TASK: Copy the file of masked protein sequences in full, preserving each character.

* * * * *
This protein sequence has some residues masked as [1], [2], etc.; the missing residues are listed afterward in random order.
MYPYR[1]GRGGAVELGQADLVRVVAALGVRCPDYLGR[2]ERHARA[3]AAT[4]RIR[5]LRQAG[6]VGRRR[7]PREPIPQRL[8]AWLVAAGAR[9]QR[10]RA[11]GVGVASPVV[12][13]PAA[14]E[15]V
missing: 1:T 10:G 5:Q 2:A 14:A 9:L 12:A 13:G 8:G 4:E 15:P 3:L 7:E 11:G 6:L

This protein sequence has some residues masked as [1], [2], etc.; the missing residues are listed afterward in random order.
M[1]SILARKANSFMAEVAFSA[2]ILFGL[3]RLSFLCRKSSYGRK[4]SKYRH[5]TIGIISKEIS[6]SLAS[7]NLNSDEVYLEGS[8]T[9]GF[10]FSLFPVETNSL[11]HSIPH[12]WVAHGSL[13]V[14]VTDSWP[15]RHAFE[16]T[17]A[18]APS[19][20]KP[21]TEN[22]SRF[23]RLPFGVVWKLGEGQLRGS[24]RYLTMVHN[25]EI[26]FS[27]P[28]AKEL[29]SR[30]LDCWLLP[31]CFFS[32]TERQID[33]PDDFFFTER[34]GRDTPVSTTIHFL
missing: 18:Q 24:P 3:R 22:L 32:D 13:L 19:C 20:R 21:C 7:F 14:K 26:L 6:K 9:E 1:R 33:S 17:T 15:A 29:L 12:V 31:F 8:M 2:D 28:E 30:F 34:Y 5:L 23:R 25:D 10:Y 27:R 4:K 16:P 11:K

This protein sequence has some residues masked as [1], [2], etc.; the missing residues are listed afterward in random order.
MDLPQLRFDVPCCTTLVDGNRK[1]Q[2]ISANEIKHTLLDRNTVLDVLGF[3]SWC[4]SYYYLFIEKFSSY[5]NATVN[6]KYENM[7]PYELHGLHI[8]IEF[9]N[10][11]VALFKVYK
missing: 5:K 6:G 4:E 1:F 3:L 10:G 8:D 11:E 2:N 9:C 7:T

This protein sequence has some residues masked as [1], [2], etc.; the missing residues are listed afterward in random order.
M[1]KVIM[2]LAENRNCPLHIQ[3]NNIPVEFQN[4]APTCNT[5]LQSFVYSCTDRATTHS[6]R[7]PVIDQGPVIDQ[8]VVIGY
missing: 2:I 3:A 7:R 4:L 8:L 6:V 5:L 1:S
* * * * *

This protein sequence has some residues masked as [1], [2], etc.; the missing residues are listed afterward in random order.
MYPYR[1]GRGGAVELGQADLVRVVAALGVRCPDYLGR[2]ERHARA[3]AAT[4]RIR[5]LRQAG[6]VGRRR[7]PREPIPQRL[8]AWLVAAGAR[9]QR[10]RA[11]GVGVASPVV[12][13]PAA[14]E[15]V
missing: 1:T 10:G 5:Q 2:A 14:A 9:L 12:A 13:G 8:G 4:E 15:P 3:L 7:E 11:G 6:L

This protein sequence has some residues masked as [1], [2], etc.; the missing residues are listed afterward in random order.
M[1]SILARKANSFMAEVAFSA[2]ILFGL[3]RLSFLCRKSSYGRK[4]SKYRH[5]TIGIISKEIS[6]SLAS[7]NLNSDEVYLEGS[8]T[9]GF[10]FSLFPVETNSL[11]HSIPH[12]WVAHGSL[13]V[14]VTDSWP[15]RHAFE[16]T[17]A[18]APS[19][20]KP[21]TEN[22]SRF[23]RLPFGVVWKLGEGQLRGS[24]RYLTMVHN[25]EI[26]FS[27]P[28]AKEL[29]SR[30]LDCWLLP[31]CFFS[32]TERQID[33]PDDFFFTER[34]GRDTPVSTTIHFL
missing: 18:Q 24:P 3:R 22:L 32:D 13:L 19:C 20:R 21:C 7:F 14:K 26:L 6:K 9:E 1:R 33:S 17:T 15:A 29:L 12:V 31:F 8:M 2:D 28:E 30:F 34:Y 5:L 23:R 25:D 10:Y 27:R 4:K 16:P 11:K

This protein sequence has some residues masked as [1], [2], etc.; the missing residues are listed afterward in random order.
MDLPQLRFDVPCCTTLVDGNRK[1]Q[2]ISANEIKHTLLDRNTVLDVLGF[3]SWC[4]SYYYLFIEKFSSY[5]NATVN[6]KYENM[7]PYELHGLHI[8]IEF[9]N[10][11]VALFKVYK
missing: 5:K 6:G 4:E 1:F 3:L 10:G 8:D 11:E 2:N 9:C 7:T

This protein sequence has some residues masked as [1], [2], etc.; the missing residues are listed afterward in random order.
M[1]KVIM[2]LAENRNCPLHIQ[3]NNIPVEFQN[4]APTCNT[5]LQSFVYSCTDRATTHS[6]R[7]PVIDQGPVIDQ[8]VVIGY
missing: 2:I 3:A 7:R 4:L 8:L 6:V 5:L 1:S